The King of Search

It’s hard to even imagine the internet without the aid of search engines. Whether you’re looking for a piece of trivia or you’re looking for a new website, search engines are the main way we navigate the virtual world. And within this world of search, one name stands far and above all the others—Google.

So popular is the Google monolith that it is practically synonymous with search itself. After all, what other search engines have warranted the creation of a verb? After enough time, users became so accustomed to “googling” something that Merriam-Webster responded with the addition of google, a verb meaning the use of the engine to acquire information.

But what exactly made Google such a commanding force in search engines? Official representatives of the company explained that it was Google’s speed that set it apart from its competition. Recognizing that Google itself was merely a middleman used to get people from point A to point B, Google devoted its time and energy into yielding the fastest search results and offering those results in an easy-to-use interface that got people to other sites and on their way.

Whether this was the root of their success or not, recent studies indicate that people are certainly loyal to the Google brand. In these studies, search results were switched between search engines (Yahoo’s results were presented as Google’s and vice versa), and people still seemed to gravitate towards Google. This was contingent, however, on the premise that there was no real, qualitative difference between the quality of search results.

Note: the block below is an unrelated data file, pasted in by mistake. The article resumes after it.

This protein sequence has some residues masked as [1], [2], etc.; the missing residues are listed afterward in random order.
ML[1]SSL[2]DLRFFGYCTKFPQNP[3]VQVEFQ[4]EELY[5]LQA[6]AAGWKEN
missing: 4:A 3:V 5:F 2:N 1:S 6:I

So what concrete lessons can other up-and-coming search engines glean from Google’s success story? Most notably, engines should avoid devoting all time and energy into the technical aspect and treat themselves like other companies in need of an effective advertising campaign. Over the years, Google has certainly established a recognizable and positive brand, while other search engines such as Yahoo! and Microsoft have yet to recreate this kind of positive brand recognition.

But there is an element of the chicken and egg debate to Google’s success. Do they elicit brand loyalty by virtue of Google’s branding efforts, or do they hold their customers’ collective interest because of the continued quality of their service?

The latter seems to make the most sense to me. Sure, people are loyal to Google—even to the point where they label Google’s false search results as “better”—but their loyalty is not guaranteed. If Google’s search results started to falter and consistently saw a decrease in quality, those users would eventually abandon Google and place their loyalty with the latest and greatest engine.

Success, therefore, is a fairly intuitive (though difficult to implement) formula. Create a fast, user-friendly, and high quality business model followed by effective marketing. Continue to deliver on that promise of quality, and you’re on your way to establishing loyal customers.

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